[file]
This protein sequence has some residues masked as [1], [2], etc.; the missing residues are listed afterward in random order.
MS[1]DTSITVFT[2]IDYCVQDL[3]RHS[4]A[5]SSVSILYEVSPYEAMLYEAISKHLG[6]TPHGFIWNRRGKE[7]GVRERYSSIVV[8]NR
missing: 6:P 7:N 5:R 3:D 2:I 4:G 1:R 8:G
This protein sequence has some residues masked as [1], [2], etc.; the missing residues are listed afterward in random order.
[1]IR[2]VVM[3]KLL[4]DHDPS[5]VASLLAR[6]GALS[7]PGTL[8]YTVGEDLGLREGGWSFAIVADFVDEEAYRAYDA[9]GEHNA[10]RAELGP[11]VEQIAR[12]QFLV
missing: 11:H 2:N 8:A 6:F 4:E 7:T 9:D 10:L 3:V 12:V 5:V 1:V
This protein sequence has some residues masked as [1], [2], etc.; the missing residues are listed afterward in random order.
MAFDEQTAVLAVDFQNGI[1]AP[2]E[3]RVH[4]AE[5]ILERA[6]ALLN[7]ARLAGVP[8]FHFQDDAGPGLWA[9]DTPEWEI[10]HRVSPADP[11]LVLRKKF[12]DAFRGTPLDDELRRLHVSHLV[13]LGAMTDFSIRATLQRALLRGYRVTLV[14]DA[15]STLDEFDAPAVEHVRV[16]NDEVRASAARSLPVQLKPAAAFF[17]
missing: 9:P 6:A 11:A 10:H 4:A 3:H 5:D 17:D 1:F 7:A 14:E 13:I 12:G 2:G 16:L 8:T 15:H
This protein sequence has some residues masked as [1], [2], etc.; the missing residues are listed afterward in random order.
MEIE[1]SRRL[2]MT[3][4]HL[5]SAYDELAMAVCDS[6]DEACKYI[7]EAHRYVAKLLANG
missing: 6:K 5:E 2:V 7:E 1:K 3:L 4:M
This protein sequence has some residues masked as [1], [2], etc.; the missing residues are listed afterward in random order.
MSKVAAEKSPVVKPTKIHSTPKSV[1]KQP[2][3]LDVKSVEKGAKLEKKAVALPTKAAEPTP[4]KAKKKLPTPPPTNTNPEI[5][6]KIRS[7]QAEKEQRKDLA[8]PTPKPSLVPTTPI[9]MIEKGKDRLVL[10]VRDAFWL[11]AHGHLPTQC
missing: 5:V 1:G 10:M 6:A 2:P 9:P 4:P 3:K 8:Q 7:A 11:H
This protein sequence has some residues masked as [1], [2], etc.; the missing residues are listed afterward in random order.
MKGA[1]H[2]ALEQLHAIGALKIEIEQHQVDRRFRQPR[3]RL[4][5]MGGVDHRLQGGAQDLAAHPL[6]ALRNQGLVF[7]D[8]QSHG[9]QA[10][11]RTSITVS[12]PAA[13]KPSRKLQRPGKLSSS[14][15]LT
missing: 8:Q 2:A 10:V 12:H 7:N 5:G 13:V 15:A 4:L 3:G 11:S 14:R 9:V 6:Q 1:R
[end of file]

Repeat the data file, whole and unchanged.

This protein sequence has some residues masked as [1], [2], etc.; the missing residues are listed afterward in random order.
MS[1]DTSITVFT[2]IDYCVQDL[3]RHS[4]A[5]SSVSILYEVSPYEAMLYEAISKHLG[6]TPHGFIWNRRGKE[7]GVRERYSSIVV[8]NR
missing: 6:P 7:N 5:R 3:D 2:I 4:G 1:R 8:G
This protein sequence has some residues masked as [1], [2], etc.; the missing residues are listed afterward in random order.
[1]IR[2]VVM[3]KLL[4]DHDPS[5]VASLLAR[6]GALS[7]PGTL[8]YTVGEDLGLREGGWSFAIVADFVDEEAYRAYDA[9]GEHNA[10]RAELGP[11]VEQIAR[12]QFLV
missing: 11:H 2:N 8:A 6:F 4:E 7:T 9:D 10:L 3:V 12:V 5:V 1:V
This protein sequence has some residues masked as [1], [2], etc.; the missing residues are listed afterward in random order.
MAFDEQTAVLAVDFQNGI[1]AP[2]E[3]RVH[4]AE[5]ILERA[6]ALLN[7]ARLAGVP[8]FHFQDDAGPGLWA[9]DTPEWEI[10]HRVSPADP[11]LVLRKKF[12]DAFRGTPLDDELRRLHVSHLV[13]LGAMTDFSIRATLQRALLRGYRVTLV[14]DA[15]STLDEFDAPAVEHVRV[16]NDEVRASAARSLPVQLKPAAAFF[17]
missing: 9:P 6:A 11:A 10:H 4:A 3:H 5:D 17:D 1:F 7:A 14:E 13:I 12:G 2:G 16:L 8:T 15:H
This protein sequence has some residues masked as [1], [2], etc.; the missing residues are listed afterward in random order.
MEIE[1]SRRL[2]MT[3][4]HL[5]SAYDELAMAVCDS[6]DEACKYI[7]EAHRYVAKLLANG
missing: 6:K 5:E 2:V 7:E 1:K 3:L 4:M
This protein sequence has some residues masked as [1], [2], etc.; the missing residues are listed afterward in random order.
MSKVAAEKSPVVKPTKIHSTPKSV[1]KQP[2][3]LDVKSVEKGAKLEKKAVALPTKAAEPTP[4]KAKKKLPTPPPTNTNPEI[5][6]KIRS[7]QAEKEQRKDLA[8]PTPKPSLVPTTPI[9]MIEKGKDRLVL[10]VRDAFWL[11]AHGHLPTQC
missing: 5:V 1:G 10:M 6:A 2:P 9:P 4:P 3:K 8:Q 7:A 11:H
This protein sequence has some residues masked as [1], [2], etc.; the missing residues are listed afterward in random order.
MKGA[1]H[2]ALEQLHAIGALKIEIEQHQVDRRFRQPR[3]RL[4][5]MGGVDHRLQGGAQDLAAHPL[6]ALRNQGLVF[7]D[8]QSHG[9]QA[10][11]RTSITVS[12]PAA[13]KPSRKLQRPGKLSSS[14][15]LT
missing: 8:Q 2:A 10:V 12:H 7:N 5:G 13:V 15:A 4:L 3:G 11:S 14:R 9:V 6:Q 1:R